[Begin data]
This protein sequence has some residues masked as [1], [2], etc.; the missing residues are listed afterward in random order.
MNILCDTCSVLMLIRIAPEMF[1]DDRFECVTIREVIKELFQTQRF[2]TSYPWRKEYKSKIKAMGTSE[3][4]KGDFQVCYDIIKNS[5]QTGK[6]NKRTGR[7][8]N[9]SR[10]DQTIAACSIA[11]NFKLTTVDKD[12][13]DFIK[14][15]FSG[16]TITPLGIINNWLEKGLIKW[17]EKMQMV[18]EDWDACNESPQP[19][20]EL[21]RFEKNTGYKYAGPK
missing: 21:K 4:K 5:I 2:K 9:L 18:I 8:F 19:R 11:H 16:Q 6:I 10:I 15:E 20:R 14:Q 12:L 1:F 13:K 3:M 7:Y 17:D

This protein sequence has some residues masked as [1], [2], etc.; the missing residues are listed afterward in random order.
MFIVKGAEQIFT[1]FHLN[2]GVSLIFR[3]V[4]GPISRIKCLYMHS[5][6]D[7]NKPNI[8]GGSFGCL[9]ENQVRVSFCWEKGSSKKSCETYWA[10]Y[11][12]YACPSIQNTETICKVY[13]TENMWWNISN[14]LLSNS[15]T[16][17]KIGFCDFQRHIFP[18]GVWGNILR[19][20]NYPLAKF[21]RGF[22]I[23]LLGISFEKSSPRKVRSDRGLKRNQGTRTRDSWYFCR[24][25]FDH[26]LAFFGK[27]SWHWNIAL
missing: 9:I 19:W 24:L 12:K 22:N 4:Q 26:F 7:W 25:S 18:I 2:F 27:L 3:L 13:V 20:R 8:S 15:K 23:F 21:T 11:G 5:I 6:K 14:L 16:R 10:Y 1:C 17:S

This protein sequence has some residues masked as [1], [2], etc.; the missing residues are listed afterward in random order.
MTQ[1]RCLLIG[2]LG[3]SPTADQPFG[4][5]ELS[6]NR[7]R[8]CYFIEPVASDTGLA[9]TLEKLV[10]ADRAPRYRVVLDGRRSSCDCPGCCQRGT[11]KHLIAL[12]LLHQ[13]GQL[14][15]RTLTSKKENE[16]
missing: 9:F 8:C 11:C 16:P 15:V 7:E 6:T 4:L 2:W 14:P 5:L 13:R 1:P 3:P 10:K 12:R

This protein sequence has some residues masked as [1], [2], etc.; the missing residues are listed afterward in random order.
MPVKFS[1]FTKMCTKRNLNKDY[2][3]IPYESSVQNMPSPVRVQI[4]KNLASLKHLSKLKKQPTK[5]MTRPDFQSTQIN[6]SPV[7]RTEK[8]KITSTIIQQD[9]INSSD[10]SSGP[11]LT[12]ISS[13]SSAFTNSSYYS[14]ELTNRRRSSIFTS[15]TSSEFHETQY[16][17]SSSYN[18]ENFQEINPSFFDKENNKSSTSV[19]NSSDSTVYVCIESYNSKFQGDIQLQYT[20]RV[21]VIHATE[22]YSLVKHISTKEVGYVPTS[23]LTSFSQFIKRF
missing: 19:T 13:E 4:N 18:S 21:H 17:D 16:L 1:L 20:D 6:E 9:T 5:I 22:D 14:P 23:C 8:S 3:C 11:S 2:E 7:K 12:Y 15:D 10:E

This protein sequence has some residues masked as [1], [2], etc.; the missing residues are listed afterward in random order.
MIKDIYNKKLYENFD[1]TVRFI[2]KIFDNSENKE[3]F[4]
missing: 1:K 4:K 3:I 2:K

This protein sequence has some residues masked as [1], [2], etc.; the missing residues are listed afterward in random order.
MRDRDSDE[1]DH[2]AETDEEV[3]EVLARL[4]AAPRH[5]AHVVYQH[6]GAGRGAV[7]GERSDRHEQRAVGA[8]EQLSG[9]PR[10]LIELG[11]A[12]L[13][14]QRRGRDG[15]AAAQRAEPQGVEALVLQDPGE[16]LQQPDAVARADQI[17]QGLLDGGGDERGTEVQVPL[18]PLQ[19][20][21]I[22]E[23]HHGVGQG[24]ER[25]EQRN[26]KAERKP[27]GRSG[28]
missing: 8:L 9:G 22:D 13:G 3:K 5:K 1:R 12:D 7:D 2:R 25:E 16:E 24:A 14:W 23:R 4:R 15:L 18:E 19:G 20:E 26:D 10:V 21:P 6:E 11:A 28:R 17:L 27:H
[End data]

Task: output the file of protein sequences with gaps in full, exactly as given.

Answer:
This protein sequence has some residues masked as [1], [2], etc.; the missing residues are listed afterward in random order.
MNILCDTCSVLMLIRIAPEMF[1]DDRFECVTIREVIKELFQTQRF[2]TSYPWRKEYKSKIKAMGTSE[3][4]KGDFQVCYDIIKNS[5]QTGK[6]NKRTGR[7][8]N[9]SR[10]DQTIAACSIA[11]NFKLTTVDKD[12][13]DFIK[14][15]FSG[16]TITPLGIINNWLEKGLIKW[17]EKMQMV[18]EDWDACNESPQP[19][20]EL[21]RFEKNTGYKYAGPK
missing: 21:K 4:K 5:I 2:K 9:L 18:I 8:F 19:R 11:H 16:Q 6:I 10:I 15:E 20:R 14:Q 12:L 1:F 13:K 3:M 7:Y 17:D

This protein sequence has some residues masked as [1], [2], etc.; the missing residues are listed afterward in random order.
MFIVKGAEQIFT[1]FHLN[2]GVSLIFR[3]V[4]GPISRIKCLYMHS[5][6]D[7]NKPNI[8]GGSFGCL[9]ENQVRVSFCWEKGSSKKSCETYWA[10]Y[11][12]YACPSIQNTETICKVY[13]TENMWWNISN[14]LLSNS[15]T[16][17]KIGFCDFQRHIFP[18]GVWGNILR[19][20]NYPLAKF[21]RGF[22]I[23]LLGISFEKSSPRKVRSDRGLKRNQGTRTRDSWYFCR[24][25]FDH[26]LAFFGK[27]SWHWNIAL
missing: 9:I 19:W 24:L 12:K 22:N 4:Q 26:F 7:W 25:S 18:I 2:F 27:L 3:L 13:V 20:R 8:S 15:K 23:F 21:T 11:G 5:I 6:K 14:L 16:R 10:Y 1:C 17:S

This protein sequence has some residues masked as [1], [2], etc.; the missing residues are listed afterward in random order.
MTQ[1]RCLLIG[2]LG[3]SPTADQPFG[4][5]ELS[6]NR[7]R[8]CYFIEPVASDTGLA[9]TLEKLV[10]ADRAPRYRVVLDGRRSSCDCPGCCQRGT[11]KHLIAL[12]LLHQ[13]GQL[14][15]RTLTSKKENE[16]
missing: 9:F 8:C 11:C 16:P 15:V 7:E 6:T 4:L 2:W 14:P 5:L 13:R 1:P 3:P 10:K 12:R

This protein sequence has some residues masked as [1], [2], etc.; the missing residues are listed afterward in random order.
MPVKFS[1]FTKMCTKRNLNKDY[2][3]IPYESSVQNMPSPVRVQI[4]KNLASLKHLSKLKKQPTK[5]MTRPDFQSTQIN[6]SPV[7]RTEK[8]KITSTIIQQD[9]INSSD[10]SSGP[11]LT[12]ISS[13]SSAFTNSSYYS[14]ELTNRRRSSIFTS[15]TSSEFHETQY[16][17]SSSYN[18]ENFQEINPSFFDKENNKSSTSV[19]NSSDSTVYVCIESYNSKFQGDIQLQYT[20]RV[21]VIHATE[22]YSLVKHISTKEVGYVPTS[23]LTSFSQFIKRF
missing: 19:T 13:E 4:N 18:S 21:H 17:D 16:L 1:L 20:D 6:E 9:T 5:I 22:D 14:P 23:C 8:S 3:C 11:S 2:E 7:K 12:Y 15:D 10:E

This protein sequence has some residues masked as [1], [2], etc.; the missing residues are listed afterward in random order.
MIKDIYNKKLYENFD[1]TVRFI[2]KIFDNSENKE[3]F[4]
missing: 1:K 4:K 3:I 2:K

This protein sequence has some residues masked as [1], [2], etc.; the missing residues are listed afterward in random order.
MRDRDSDE[1]DH[2]AETDEEV[3]EVLARL[4]AAPRH[5]AHVVYQH[6]GAGRGAV[7]GERSDRHEQRAVGA[8]EQLSG[9]PR[10]LIELG[11]A[12]L[13][14]QRRGRDG[15]AAAQRAEPQGVEALVLQDPGE[16]LQQPDAVARADQI[17]QGLLDGGGDERGTEVQVPL[18]PLQ[19][20][21]I[22]E[23]HHGVGQG[24]ER[25]EQRN[26]KAERKP[27]GRSG[28]
missing: 8:L 9:G 22:D 13:G 3:K 5:K 1:R 12:D 7:D 2:R 25:E 16:E 24:A 14:W 23:R 4:R 15:L 18:E 19:G 20:E 26:D 10:V 21:P 6:E 11:A 28:R 17:L 27:H